In particular embodiments, PBTs of the invention are made by providing a semiconductor substrate, providing a nanotube layer on the substrate, and growing an epitaxial semiconductor layer over the nanotube layer. Epitaxial semiconductor growth over the nanotube layer can occur because nanotubes occupy only a small surface area of the underlying semiconductor substrate. Since the diameter of a nanotube is only about 1.5 nm, less perturbation of the epitaxial growth layer is caused by a nanotube layer than by a transition metal base layer such as cobalt, nickel, or tungsten. The porous nature of the nanotube layer allows for self-sealing epitaxial overgrowth by the semiconductor, without generating the defects associated with epitaxial growth over a traditional metallic trace. Further, ultra-small patterning of conductive base “fingers” is not required for nanotube base layers as it is for standard metallic base layers, because the nanotube fabric resembles a spider web, inherently containing openings between nanotube segments.
FIGS. 1A-D illustrate nanotube permeable base transistors (NPBTs) according to certain embodiments of the invention. Each NPBT includes an emitter 104E, a base, and a collector 104C. In certain embodiments, as shown in FIG. 1A, the base is a metallic base layer including a carbon nanotube film 102. The thickness of the base layer corresponds to the height of a nanotube matte, which is typically about 1 nm or greater. The nanotube base layer 102 is embedded within a crystalline matrix 104C,E of semiconducting material. The semiconductor matrix 104C,E is divided by the nanotube base layer 102 into an semiconducting emitter layer 104E and a semiconducting collector layer 104C. A Schottky barrier is generated between the nanotube base layer 102 and each of the emitter and collector layers 104E, 104C. FIGS. 1A-D are not drawn to scale. In certain embodiments, the thickness of each of the emitter and collector layers 104E, 104C is between about 0.1 microns and about 2 microns. The emitter and collector layers 104E, 104C electrically communicate with ohmic contacts 106E, 106C. FIG. 1B shows a side view of the NPBT illustrated in FIG. 1A.
In certain embodiments, as shown in FIG. 1C and its side view FIG. 1D, the base is a metallic layer including a patterned carbon nanotube film 110. The patterned film 110 has nanotube “fingers” or ribbons 112 separated by openings 114. The patterned film 110 may be formed using standard lithographic techniques to define a pattern in a nanotube layer. Alternatively, the patterned film 110 is generated through controlled growth of nanotubes to create a grid of varying nanotube density.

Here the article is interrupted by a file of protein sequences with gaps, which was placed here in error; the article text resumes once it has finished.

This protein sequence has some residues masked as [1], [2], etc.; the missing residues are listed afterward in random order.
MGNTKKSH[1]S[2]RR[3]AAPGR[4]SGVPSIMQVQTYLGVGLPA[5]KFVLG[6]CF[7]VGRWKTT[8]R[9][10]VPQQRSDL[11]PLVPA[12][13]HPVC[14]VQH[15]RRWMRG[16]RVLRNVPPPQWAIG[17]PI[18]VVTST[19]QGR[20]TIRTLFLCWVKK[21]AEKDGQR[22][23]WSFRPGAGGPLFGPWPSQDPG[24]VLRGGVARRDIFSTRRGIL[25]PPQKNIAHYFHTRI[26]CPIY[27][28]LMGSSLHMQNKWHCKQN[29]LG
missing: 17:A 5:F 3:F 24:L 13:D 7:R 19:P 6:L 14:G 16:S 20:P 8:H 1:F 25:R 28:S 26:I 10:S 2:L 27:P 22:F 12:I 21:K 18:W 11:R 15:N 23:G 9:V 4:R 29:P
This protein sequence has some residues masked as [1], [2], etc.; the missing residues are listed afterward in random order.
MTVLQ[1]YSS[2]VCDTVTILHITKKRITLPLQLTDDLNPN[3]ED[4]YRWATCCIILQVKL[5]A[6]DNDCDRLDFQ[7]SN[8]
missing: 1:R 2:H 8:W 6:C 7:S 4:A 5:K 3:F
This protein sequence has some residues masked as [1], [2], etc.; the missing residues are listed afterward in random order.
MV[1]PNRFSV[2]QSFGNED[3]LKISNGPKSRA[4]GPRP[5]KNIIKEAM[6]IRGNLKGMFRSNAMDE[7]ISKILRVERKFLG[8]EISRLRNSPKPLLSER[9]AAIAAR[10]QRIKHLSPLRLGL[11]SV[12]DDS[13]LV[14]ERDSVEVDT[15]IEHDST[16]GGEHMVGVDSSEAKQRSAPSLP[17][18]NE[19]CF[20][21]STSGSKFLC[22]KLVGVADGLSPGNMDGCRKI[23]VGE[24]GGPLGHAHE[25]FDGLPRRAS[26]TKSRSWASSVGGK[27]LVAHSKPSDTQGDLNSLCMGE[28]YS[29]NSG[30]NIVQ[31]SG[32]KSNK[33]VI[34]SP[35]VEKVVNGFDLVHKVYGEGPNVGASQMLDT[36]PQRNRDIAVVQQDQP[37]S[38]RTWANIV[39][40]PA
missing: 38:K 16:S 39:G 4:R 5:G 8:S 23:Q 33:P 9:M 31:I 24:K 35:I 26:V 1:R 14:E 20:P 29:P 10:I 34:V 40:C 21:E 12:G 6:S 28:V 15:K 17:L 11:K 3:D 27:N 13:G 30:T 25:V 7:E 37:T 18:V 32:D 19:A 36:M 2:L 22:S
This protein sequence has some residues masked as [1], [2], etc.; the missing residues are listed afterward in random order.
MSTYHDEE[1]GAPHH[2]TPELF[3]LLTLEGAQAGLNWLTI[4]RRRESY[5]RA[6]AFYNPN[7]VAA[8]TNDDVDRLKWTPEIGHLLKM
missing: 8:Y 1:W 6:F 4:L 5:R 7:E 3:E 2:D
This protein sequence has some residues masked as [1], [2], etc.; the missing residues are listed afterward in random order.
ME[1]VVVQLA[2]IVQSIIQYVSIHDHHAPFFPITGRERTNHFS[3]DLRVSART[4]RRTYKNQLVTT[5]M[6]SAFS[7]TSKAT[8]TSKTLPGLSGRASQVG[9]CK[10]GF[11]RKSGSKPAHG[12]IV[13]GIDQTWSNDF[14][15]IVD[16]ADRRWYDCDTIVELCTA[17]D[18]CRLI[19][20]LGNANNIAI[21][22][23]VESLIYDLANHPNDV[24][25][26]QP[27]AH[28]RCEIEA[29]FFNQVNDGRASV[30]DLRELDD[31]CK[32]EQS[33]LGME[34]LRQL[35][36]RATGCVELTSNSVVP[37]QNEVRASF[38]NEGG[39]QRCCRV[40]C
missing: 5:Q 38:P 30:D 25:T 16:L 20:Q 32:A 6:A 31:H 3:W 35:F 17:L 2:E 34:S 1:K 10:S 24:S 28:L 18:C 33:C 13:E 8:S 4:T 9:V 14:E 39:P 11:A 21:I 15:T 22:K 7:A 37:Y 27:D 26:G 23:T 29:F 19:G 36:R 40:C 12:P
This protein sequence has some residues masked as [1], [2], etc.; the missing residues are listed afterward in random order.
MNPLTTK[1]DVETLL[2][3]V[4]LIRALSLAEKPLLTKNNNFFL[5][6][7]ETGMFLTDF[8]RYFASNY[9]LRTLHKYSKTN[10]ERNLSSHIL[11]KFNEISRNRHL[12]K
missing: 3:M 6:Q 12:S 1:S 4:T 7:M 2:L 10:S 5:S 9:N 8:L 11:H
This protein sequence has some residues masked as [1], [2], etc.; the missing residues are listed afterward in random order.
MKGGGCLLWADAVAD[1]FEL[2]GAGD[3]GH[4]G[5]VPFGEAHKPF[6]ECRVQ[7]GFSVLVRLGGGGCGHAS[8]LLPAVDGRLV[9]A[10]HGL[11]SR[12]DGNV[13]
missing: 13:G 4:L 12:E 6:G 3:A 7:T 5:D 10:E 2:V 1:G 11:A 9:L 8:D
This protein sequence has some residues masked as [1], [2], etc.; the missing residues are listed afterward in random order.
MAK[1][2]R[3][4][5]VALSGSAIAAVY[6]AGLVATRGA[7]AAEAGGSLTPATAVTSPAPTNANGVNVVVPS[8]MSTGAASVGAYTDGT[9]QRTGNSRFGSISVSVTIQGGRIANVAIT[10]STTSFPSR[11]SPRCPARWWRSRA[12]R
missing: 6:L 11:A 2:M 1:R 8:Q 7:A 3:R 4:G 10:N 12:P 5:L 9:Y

Nanotube matter and fabrics, and methods of making and patterning the same, and of defining elements therefor, are described in co-pending U.S. patent applications entitled Nanotube Films and Articles (Ser. No. 10/128118, filed Apr. 23, 2002) and Methods of Nanotube Films and Articles (Ser. No. 10/128117, filed Apr. 23, 2002), which are assigned to the assignee of this application, and which are hereby incorporated by reference in their entirety. A nanotube fabric is an aggregate of nanotube segments in which nanotube segments contact other nanotube segments to define a plurality of conductive pathways.
FIGS. 2A-B illustrate nanotube fabrics having different porosities. The height of the nanotubes as measured by atomic force microscopy (AFM) is about 1-2 nm, which is typical for monolayered single-walled nanotube films. FIG. 2A depicts a higher density, less porous nanotube film in comparison to FIG. 2B, which depicts a lower density, more porous film. The density of the nanotube matte is adjusted using nanotube growth techniques to provide smaller or larger openings between tubes. For example, the porosity of the nanotube fabric is regulated by maintaining a temperature between about 700° C. and about 1000° C. during nanotube growth, and allowing nanotube growth to occur for between about 1 minute and about 1 hour. The nature and concentration of any catalyst used to promote nanotube growth, and the flow parameters of carbon precursor gas and carrier gas also affect the density of a resulting carbon nanotube matte.
Nanotube fabrics usually contain a mixture of both semiconductor and metallic nanotube species, depending on tube chirality (Yu, et al., J. Phys. Chem. B 105:6831-6837 (2001); Erkoc et al., Int. J. Modern Phys. C, 12:865-870 (2001)). These semiconductor and metallic nanotube species are referred to herein as “semiconducting nanotubes” and “metallic nanotubes,” respectively. In a PBT device having a nanotube base layer, the metallic nanotubes form a Schottky contact, while the semiconducting nanotubes remain embedded as part of the epitaxial structure without contributing to the device characteristics or disturbing the functionality of the device. The porosity of the nanotube fabric is tuned to ensure that the entire nanotube layer acts as a metal trace. The nanotube layer preferably is dense enough that the carrier depletion zone generated around each metallic nanotube covers the surrounding semiconducting nanotubes. This way the Schottky barrier created by the metallic tubes interfacing with the semiconductor matrix extends around the PBT base layer.